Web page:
Inventing the Self

On God Jr.

December 1st, 2013 · Comments Off on On God Jr.

What a wonderfully interesting take on death, grief and gaming. This book, while short, touches on so many subjects. On one level its about a man dealing with the death of his son and trying to find a connection to him. Its an amazing display of the fact that everyone grieves differently and, anyone whose ever dealt with that close of a loss knows, it can make a person do strange things.

There’s also something very significant in his being in a wheel chair, realizing he can walk again and then hiding it for most of the story. Psycho-somatic problems are a common but rarely addressed phenomenon. Its not really clear in the book if he wasn’t able to walk because of the accident or if, it seems to me more likely, that his guilt over believing he killed his son presented as the symptom of not being able to walk.

The biggest part of the book, though, is obviously the video game. The game his son played (and the one building, in the one level, that he was obsessed with) and that the father becomes obsessed with playing. So many people loose themselves in video games. Video games are a great escape from the real world but many people become obsessed with their virtual world and stop living their real lives. Its a real thing that happens more often then you think. The Youtube channel Extra Credits (who have clever and deep discussions about video games) did a very intense 2 part video on this Game Compulsion. If anyone is interested in seeing them the links are here:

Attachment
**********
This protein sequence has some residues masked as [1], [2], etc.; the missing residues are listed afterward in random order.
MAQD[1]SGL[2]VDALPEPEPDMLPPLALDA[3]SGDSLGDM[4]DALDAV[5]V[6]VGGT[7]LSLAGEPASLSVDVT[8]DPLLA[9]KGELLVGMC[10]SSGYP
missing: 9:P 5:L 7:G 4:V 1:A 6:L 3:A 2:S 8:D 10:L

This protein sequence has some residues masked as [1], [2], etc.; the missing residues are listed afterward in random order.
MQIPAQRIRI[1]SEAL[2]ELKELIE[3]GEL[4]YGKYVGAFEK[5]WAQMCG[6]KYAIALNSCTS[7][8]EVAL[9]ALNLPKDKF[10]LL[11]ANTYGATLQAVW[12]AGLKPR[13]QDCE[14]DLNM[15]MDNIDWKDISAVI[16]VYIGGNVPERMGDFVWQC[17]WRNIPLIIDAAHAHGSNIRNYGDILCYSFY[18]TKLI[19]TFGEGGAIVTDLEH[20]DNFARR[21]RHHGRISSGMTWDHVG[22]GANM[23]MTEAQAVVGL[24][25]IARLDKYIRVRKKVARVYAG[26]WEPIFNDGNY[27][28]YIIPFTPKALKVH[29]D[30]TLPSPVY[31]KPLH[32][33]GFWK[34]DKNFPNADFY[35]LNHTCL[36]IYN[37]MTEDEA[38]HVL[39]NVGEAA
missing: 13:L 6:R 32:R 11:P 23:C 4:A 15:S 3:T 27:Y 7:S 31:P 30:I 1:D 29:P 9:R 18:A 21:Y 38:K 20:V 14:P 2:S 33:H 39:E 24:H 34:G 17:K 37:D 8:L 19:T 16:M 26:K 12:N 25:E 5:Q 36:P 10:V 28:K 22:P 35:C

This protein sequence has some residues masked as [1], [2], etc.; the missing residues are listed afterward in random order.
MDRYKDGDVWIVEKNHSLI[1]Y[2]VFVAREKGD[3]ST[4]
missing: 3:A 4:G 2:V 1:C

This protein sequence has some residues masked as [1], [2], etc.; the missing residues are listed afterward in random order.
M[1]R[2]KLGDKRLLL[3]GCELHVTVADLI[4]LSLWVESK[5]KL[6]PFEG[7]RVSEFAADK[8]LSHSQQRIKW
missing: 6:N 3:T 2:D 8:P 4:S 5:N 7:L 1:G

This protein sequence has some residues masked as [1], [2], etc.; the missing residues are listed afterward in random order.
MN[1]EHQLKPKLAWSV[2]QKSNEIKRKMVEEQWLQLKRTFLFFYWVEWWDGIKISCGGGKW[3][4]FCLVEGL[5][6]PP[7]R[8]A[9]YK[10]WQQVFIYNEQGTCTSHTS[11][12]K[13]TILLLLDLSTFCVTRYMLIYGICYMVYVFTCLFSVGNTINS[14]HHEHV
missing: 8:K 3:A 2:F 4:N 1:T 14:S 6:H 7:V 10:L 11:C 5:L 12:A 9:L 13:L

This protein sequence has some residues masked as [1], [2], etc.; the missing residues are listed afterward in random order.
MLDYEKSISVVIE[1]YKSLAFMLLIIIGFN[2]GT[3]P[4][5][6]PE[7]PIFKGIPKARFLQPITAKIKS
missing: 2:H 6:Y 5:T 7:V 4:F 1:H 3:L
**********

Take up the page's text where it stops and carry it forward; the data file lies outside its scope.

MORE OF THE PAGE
Extra Credits: Game Compulsion Pt 1:
Extra Credits: Game Compulsion Pt 2:
The videos (esp. the second) are intense but are thought provoking and worth the watch.

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Math is something you do, not who you are…

November 12th, 2013 · 6 Comments

The idea of quantified-self has to be the least thorough theory we’ve explored. Saying that I am 5.5 feet tall, have an average bp of 110/70 and sleep approx. 6hrs a night is no more useful in defining my ‘self’ as it is to say that I’m of Italian heritage, born in Queens and like Vanilla ice-cream.